Reflectors Save Lives posterReflective tape is particularly important as we enter the dark months of the winter. Students need to Be Safe, Be Seen, and reflective tape can make a big difference in their visibility. Not only are kids sometimes hard to be seen because they’re blocked by cars, but many cars in Southeast Alaska experience condensation problems during the fall and winter that make it hard to see through windshields. Reflective tape and blinking lights can make it so kids are seen hundreds of feet before they would be if they wore plain dark clothes. The Alaska Injury Prevention Center’s pedestrian safety program will mail free reflective tape to people who call (907) 929-3939. The Alaska Injury Prevention Center also produced a YouTube video that shows how reflective tape makes you easier to see.

To learn more about International Walk (Or Bike) To School Day, contact your local school to see if any events are scheduled, or check with the Alaska Safe Routes To School program. The official International Walk (Or Bike) To School Day website also has a lot of information about how to set up an event for your school, including tool kits to help you arrange an event. Even if your kids don’t walk the entire way to school, you can drop them off a mile or so away and walk in with them. Many parents create walking school buses to bring several students who live in the same area to school together in one group.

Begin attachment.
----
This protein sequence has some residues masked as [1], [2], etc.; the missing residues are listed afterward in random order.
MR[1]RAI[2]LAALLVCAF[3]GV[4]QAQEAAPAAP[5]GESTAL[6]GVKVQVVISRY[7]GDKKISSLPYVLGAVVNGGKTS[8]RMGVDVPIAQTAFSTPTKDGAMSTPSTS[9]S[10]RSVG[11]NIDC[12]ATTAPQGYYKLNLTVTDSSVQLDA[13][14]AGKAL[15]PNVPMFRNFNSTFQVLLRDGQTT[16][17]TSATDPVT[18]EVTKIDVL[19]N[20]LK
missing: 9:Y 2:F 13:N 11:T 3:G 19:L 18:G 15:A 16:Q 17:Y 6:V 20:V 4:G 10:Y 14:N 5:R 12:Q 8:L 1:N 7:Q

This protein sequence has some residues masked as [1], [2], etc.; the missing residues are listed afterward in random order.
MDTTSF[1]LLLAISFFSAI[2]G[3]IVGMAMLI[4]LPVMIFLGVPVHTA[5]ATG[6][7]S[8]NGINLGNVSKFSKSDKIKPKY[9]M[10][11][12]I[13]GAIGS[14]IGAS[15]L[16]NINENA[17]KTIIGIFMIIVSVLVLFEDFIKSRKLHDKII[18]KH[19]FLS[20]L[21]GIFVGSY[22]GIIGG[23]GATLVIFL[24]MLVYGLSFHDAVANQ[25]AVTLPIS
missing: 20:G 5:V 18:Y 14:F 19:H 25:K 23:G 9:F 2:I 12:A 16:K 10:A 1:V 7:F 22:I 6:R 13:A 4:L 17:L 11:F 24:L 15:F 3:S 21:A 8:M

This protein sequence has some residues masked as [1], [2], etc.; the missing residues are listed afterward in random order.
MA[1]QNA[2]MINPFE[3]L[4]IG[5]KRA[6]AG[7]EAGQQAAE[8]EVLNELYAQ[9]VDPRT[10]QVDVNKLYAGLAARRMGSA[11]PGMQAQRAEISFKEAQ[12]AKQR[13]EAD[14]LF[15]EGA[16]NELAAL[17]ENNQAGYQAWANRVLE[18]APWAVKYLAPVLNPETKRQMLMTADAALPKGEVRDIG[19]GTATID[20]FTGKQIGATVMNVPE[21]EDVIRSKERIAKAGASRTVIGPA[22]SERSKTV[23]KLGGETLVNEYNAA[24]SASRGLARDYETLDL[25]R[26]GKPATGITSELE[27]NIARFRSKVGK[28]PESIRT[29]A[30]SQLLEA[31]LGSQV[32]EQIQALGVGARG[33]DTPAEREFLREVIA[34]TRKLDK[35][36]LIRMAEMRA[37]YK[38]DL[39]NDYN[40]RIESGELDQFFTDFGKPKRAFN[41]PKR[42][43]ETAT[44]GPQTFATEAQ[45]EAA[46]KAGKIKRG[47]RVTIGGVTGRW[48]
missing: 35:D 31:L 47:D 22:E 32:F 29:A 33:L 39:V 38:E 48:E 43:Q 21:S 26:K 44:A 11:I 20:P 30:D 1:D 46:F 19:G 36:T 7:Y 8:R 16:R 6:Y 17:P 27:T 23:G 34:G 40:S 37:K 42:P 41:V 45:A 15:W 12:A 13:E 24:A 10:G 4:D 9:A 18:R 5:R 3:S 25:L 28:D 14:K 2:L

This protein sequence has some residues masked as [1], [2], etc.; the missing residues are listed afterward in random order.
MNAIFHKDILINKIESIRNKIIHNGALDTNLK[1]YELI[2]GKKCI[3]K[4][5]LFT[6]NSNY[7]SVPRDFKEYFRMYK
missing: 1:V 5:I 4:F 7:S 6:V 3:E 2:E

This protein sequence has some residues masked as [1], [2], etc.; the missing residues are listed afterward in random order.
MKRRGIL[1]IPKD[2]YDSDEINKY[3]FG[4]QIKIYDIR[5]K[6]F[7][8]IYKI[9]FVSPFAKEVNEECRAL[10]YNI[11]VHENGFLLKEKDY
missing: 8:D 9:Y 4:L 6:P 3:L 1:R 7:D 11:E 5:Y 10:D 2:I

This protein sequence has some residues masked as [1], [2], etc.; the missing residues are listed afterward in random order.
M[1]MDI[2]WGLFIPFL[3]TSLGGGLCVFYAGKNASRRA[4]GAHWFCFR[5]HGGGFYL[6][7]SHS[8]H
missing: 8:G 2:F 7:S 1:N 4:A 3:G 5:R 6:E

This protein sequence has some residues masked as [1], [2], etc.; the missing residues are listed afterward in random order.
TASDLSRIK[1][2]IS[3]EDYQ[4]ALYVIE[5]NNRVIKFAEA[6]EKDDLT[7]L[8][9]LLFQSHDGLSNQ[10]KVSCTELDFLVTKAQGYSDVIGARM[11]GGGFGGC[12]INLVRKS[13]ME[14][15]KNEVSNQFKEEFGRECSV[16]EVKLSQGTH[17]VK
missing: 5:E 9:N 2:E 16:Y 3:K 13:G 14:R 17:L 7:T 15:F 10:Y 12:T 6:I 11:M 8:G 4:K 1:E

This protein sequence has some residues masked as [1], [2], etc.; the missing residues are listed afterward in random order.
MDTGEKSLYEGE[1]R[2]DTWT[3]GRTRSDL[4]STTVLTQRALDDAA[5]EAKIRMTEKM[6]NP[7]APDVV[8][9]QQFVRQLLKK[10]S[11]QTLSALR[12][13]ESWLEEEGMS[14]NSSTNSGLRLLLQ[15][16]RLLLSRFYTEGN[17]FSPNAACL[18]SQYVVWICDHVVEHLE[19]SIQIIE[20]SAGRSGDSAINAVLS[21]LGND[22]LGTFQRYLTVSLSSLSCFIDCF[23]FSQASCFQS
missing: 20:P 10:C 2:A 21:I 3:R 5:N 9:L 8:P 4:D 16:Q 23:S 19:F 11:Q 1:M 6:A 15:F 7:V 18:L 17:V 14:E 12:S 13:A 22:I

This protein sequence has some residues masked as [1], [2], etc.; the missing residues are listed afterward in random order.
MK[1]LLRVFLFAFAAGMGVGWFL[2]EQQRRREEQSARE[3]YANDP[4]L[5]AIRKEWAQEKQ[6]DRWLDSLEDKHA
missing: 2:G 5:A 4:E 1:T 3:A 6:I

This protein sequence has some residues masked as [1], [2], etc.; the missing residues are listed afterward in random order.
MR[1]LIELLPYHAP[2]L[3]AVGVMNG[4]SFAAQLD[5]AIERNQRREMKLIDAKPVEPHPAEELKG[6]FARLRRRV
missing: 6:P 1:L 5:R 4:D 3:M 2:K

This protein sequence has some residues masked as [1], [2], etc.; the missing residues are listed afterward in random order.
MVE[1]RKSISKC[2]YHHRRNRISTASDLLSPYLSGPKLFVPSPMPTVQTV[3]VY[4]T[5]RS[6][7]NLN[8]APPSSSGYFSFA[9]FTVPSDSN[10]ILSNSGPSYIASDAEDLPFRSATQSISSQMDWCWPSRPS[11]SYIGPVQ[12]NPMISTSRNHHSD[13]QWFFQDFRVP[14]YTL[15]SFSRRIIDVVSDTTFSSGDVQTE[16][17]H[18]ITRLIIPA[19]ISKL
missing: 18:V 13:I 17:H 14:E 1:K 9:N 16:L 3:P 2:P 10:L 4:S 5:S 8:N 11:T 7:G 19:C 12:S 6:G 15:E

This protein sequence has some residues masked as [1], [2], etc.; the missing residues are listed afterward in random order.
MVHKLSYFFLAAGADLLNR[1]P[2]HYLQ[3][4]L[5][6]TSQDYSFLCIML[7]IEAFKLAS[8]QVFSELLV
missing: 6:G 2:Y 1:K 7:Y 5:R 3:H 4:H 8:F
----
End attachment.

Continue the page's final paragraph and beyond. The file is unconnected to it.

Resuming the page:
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Raingear was the attire of the day, but the predicted storms held off long enough for Sitka to host a damp third Kidical Mass family oriented bike ride Saturday, Sept. 16.

This event, which drew about 40-60 riders, featured a ride of about 1.5 miles from the tennis courts/playground across from Sheldon Jackson Campus to the Keet Gooshi Heen Elementary School covered playground area. It was held in conjunction with dozens of other Kidical Mass rides around the world, as Sept. 16 was declared Kidical Massive with the hope of having the biggest family bike ride ever, according to Kidical Massive organizers in Eugene, Ore.